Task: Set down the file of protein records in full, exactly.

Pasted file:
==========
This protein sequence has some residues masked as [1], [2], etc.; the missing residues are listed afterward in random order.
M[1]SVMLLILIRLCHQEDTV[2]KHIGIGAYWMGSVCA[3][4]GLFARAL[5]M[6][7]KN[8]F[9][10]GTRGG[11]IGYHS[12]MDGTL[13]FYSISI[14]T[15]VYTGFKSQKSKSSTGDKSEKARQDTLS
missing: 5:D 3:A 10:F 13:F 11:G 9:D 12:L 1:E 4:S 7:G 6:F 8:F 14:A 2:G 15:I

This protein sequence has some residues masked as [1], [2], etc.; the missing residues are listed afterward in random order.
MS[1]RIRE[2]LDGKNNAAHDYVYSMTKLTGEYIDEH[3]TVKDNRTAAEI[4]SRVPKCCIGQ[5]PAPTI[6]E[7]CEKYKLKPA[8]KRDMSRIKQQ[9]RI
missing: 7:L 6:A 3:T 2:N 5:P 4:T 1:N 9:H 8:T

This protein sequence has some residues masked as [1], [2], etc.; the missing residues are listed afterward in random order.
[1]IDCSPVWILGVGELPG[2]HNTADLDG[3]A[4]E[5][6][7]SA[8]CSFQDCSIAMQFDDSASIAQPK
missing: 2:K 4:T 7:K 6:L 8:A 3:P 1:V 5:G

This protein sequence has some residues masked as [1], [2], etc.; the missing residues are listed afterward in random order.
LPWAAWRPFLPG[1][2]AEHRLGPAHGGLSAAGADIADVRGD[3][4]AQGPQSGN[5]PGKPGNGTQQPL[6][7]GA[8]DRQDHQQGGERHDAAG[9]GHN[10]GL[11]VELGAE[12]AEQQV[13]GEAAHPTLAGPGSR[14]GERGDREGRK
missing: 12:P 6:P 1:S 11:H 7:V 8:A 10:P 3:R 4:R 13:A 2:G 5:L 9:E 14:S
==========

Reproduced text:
This protein sequence has some residues masked as [1], [2], etc.; the missing residues are listed afterward in random order.
M[1]SVMLLILIRLCHQEDTV[2]KHIGIGAYWMGSVCA[3][4]GLFARAL[5]M[6][7]KN[8]F[9][10]GTRGG[11]IGYHS[12]MDGTL[13]FYSISI[14]T[15]VYTGFKSQKSKSSTGDKSEKARQDTLS
missing: 5:D 3:A 10:F 13:F 11:G 9:D 12:L 1:E 4:S 7:G 6:F 8:F 14:A 2:G 15:I

This protein sequence has some residues masked as [1], [2], etc.; the missing residues are listed afterward in random order.
MS[1]RIRE[2]LDGKNNAAHDYVYSMTKLTGEYIDEH[3]TVKDNRTAAEI[4]SRVPKCCIGQ[5]PAPTI[6]E[7]CEKYKLKPA[8]KRDMSRIKQQ[9]RI
missing: 7:L 6:A 3:T 2:N 5:P 4:T 1:N 9:H 8:T

This protein sequence has some residues masked as [1], [2], etc.; the missing residues are listed afterward in random order.
[1]IDCSPVWILGVGELPG[2]HNTADLDG[3]A[4]E[5][6][7]SA[8]CSFQDCSIAMQFDDSASIAQPK
missing: 2:K 4:T 7:K 6:L 8:A 3:P 1:V 5:G

This protein sequence has some residues masked as [1], [2], etc.; the missing residues are listed afterward in random order.
LPWAAWRPFLPG[1][2]AEHRLGPAHGGLSAAGADIADVRGD[3][4]AQGPQSGN[5]PGKPGNGTQQPL[6][7]GA[8]DRQDHQQGGERHDAAG[9]GHN[10]GL[11]VELGAE[12]AEQQV[13]GEAAHPTLAGPGSR[14]GERGDREGRK
missing: 12:P 6:P 1:S 11:H 7:V 8:A 10:P 3:R 4:R 13:A 2:G 5:L 9:E 14:S